Saturday, September 25, 2010

Goa beach erosion 'could be linked to climate change'

Times of India: The extent of erosion on the state's beaches may be a result of wind speeds driving sea waves to hit the coast harder than in the past, National Centre Antartic and Ocean Research (NCAOR), scientist, Alvarino Luis said. He was speaking at a workshop on 'National green corps: Eco clubs, the gateway to green campus' organized by the Goa state council for science and technology, ministry of environment and forests (MoEF) and education department in association with CPR environmental education centre, Chennai, at the state museum in Panaji on Friday.

…"In Goa, summers have been warmer during the last few years and the minimum temperatures are also on the higher side," Luis said. Similarly, the sea-level rise may inundate more areas, but may not cause so much erosion, though it is a natural phenomenon during the monsoon, he said.

Explaining, he said a sea-level rise of 2 mm per year is negligible but it is likely that increase in wind energy may be the cause of beaches being hit by waves of more amplitude. Stating that more data is needed to explore this aspect, he said, "We have to measure the wind speeds at different locations." Rainer Lohmann, a scientist at the School of Oceanography, University of Rhode Island, USA, said heat waves and droughts have increased due to climate change, leading to disaster-like wildfires and crop failures. Baban Ingole, an NIO fisheries scientist, said the impact of climate change will be adverse on fisheries. "Jellyfish are now seen more often on beaches. They can tolerate higher temperatures and they feed on abundantly available food such as zooplankton and fish larvae, which are also food for bigger fishes," said Ingole….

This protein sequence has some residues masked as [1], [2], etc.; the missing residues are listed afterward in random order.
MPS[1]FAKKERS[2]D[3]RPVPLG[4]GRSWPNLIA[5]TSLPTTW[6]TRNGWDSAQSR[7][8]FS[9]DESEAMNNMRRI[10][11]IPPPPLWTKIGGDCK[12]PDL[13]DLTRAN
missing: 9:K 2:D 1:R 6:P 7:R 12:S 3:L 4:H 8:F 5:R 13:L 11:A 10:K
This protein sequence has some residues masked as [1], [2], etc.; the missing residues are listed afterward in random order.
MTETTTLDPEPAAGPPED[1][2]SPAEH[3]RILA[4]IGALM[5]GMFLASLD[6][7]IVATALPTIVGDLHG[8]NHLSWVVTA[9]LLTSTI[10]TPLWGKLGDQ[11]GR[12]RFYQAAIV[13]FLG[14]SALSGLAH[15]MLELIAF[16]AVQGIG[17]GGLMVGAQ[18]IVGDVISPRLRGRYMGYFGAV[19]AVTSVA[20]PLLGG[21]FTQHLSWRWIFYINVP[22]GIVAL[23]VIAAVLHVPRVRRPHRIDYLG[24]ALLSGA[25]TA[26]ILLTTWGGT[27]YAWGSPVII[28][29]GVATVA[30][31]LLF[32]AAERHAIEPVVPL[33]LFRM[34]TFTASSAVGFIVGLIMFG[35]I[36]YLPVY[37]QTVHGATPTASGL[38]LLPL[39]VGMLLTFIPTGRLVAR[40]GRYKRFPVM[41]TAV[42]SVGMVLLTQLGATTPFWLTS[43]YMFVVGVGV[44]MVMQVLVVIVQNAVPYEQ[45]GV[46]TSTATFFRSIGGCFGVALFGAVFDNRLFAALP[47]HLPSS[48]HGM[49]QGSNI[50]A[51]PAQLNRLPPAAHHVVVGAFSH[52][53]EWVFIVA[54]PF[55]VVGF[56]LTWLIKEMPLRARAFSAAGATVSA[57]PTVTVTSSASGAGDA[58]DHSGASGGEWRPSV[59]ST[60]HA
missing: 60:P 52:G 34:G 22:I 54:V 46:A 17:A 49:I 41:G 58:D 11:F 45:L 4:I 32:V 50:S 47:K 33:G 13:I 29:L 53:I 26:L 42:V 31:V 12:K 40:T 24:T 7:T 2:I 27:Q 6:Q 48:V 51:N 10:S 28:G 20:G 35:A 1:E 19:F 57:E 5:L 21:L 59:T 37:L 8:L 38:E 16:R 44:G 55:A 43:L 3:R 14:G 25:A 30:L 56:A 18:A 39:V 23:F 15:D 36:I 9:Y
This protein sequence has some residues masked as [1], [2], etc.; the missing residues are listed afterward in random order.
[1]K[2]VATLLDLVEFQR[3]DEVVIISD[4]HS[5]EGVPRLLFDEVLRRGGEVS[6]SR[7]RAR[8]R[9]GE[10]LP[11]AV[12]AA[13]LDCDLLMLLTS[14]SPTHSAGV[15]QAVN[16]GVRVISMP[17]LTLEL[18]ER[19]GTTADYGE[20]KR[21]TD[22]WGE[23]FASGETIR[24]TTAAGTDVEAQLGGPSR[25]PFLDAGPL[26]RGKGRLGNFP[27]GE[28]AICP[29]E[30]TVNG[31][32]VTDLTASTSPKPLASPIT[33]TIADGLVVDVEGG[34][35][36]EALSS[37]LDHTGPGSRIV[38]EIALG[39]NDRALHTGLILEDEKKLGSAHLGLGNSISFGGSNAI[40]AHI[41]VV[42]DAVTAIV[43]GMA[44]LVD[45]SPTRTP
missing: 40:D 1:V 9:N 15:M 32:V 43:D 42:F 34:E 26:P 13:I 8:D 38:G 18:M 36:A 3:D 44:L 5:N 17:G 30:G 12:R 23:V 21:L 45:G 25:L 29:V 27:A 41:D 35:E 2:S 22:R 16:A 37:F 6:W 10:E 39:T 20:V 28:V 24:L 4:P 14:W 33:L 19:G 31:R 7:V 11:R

Vagator Beach in Goa, shot by Zerohund (Dominik Hundhammer), Wikimedia Commons, under the Creative Commons Attribution-Share Alike 3.0 Unported license

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